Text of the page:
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Murphy Is The Best

Friday, September 27, 2013 - 12:26 PM

Inspirational midfielder Jake Murphy has been rewarded for his outstanding season by winning the E. B. Cook Medal as Claremont’s fairest-and-best player for 2013.

The nuggetty, hard-working left-footer made light of a nagging foot injury for much of the season and did not miss a match. He received 358 votes to win the trophy by just five votes from dominant ruckman Mark Seaby, with brilliant forward Ian Richardson (300 votes) in third place and first-year utility player Sam Fong (292) fourth.

This capped a wonderful season for the 23-year-old Murphy, co vice-captain of the Tigers side. He also was voted The West Australian newspaper’s WAFL Footballer of the Year and received a $5000 cash award and was the winner of the $1500 Osborne Park Volkswagen WAFL Player of the Year. He finished third behind East Fremantle midfielder Rory O’Brien and East Perth ruckman Paul Johnson in the Sandover Medal.   

In a memorable season, Murphy also was a member of the West Australian side which defeated Victoria in Northam in May. A fearless, hard-running and strong-tackling midfielder, Murphy added a new dimension to his game this year when he kicked 17 goals --- after scoring only 15 goals in his 60 league appearances in previous seasons.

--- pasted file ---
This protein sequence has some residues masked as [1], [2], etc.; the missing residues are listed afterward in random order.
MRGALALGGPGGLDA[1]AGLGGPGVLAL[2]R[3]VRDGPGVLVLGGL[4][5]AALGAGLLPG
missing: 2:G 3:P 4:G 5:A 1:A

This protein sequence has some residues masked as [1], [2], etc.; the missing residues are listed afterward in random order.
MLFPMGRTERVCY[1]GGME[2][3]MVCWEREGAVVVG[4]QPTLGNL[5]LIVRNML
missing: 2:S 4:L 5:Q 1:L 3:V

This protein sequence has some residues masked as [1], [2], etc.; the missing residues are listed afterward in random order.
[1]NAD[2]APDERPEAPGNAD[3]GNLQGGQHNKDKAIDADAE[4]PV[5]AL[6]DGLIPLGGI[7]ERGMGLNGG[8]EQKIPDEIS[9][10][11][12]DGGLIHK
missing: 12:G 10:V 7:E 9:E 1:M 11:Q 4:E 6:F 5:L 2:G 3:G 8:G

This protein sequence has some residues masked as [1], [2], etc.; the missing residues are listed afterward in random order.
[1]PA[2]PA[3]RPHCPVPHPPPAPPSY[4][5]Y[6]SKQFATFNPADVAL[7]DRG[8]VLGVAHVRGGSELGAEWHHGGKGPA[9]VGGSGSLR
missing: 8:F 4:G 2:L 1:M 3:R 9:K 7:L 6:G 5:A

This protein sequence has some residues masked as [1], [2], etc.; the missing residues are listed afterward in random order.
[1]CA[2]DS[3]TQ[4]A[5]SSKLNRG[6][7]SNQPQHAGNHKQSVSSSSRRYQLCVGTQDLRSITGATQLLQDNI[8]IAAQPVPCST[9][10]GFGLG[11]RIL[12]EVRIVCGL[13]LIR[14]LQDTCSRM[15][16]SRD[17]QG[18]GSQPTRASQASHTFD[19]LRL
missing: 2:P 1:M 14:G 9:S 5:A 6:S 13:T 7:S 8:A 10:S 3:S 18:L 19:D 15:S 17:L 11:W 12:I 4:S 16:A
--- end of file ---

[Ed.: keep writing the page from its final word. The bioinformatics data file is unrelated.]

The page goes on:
Murphy, a former Scotch College student, graduated from Claremont’s development squads and was a member of the WA 16s and 18s academy squads. He played a couple of game for the Claremont colts in 2007 and was colts co-captain the following year when he finished third in the fairest-and-best award. Late in 2008 he graduated to the reserves side and made his league debut at 18 in the final qualifying-round match of the season when the Tigers beat South Fremantle by 11 points at Fremantle Oval.

This year Murphy was co vice-captain with Luke Blackwell in the league side and each proved to be outstanding deputies to captain Andrew Browne.

Murphy has made 82 league appearances in the WAFL competition and has also represented Claremont in nine Foxtel Cup contests.

Claremont finished on top of the league competition this year, losing only three of their 20 qualifying-round matches before being beaten by West Perth in the second semi-final and by East Perth in the preliminary final. Several stalwarts will be unavailable in 2014, with star forwards Chad Jones and Paul Medhurst retiring and Richardson, full-back James Thomson and ruckman Mitch Andrews planning to be overseas for all of next year.